With exam season upon us, Bede Brosnahan offers some useful tips for parents to help their kids prepare for the big days.
We all want the best for our kids and, with exams on our doorstep, it’s natural for parents to want to take control and help children through what can be a stressful time. A few simple tips can help you to break some of the pressure traps.
In our view, dealing with pressure is a skill and it’s important to improve your ability to recognise where your attention is. We show this through a simple dichotomy – having a ‘blue head’ focusing on useful things – or having a ‘red head’ focusing on things you can’t control. In other words, being ‘off task’.
Everybody has moments where the pressure will make them feel anxious and take their thoughts to unhelpful places. This is normal. It’s a part of what drives us to get better. In fact, you don’t really get better without putting yourself under pressure. The risk to doing well, though, is that the pressure becomes a complete diversion.
Having such a simple explanation and picture of what happens to the head when you are off task (red) or on task (blue) really helps. In that one simple picture, you can see that what might be happening in your head is normal.
Acknowledge you’re having a ‘red’ head moment
When we’re under pressure, we tend to lose this perspective. We know what we should focus on, but it’s hard not to let things that are out of our control consume our thoughts and feelings. With exams, we worry about the outcome, for example, or what questions might be beyond us, or how well others are doing. And once we start thinking those thoughts, then we feel anxious and may fluster our way into it rather than rationally refocus.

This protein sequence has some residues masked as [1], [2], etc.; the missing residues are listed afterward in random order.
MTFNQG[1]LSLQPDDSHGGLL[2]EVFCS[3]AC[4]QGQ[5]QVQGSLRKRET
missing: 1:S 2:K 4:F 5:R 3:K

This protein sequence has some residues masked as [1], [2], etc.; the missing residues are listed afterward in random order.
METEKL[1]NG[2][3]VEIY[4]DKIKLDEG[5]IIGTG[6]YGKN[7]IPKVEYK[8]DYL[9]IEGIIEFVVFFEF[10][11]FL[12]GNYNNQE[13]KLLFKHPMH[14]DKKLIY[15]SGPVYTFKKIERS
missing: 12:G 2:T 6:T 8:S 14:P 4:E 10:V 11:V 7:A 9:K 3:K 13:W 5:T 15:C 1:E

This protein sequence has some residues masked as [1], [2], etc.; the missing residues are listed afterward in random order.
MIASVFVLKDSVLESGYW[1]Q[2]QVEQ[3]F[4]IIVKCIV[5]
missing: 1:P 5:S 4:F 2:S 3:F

Once you accept ‘having a red head moment’ as normal, it’s much easier to let it go and to refocus. There are a few strategies that can help you to deal with it when it happens.
First, acknowledge it is happening. Recognising that what you have your attention on is not helpful, is the first step to refocusing on something that is.
Students and parents alike can practice recognising this quite easily. You need to accept that where you place you attention is something you can control. And then make sure that what you put your attention on is clear and simple and useful. It might not always feel comfortable, but it will always help.
Being a ‘blue headed’ parent
When it comes exams, most parents want to find the solution to help their children e.g. to focus. In our experience, what most children want when they are in the red, is empathy and understanding for their feeling of stress. Explaining that it’s quite normal to feel that way and, in fact, expected, usually reduces any anxiety.
It’s a simple message – try to be there to listen and help – and connect to their feelings. Recognise their worries and help work out a process to manage it in the most practical ways. This is a useful place to put your attention as a ‘blue headed’ parent.
The 3 Control Circles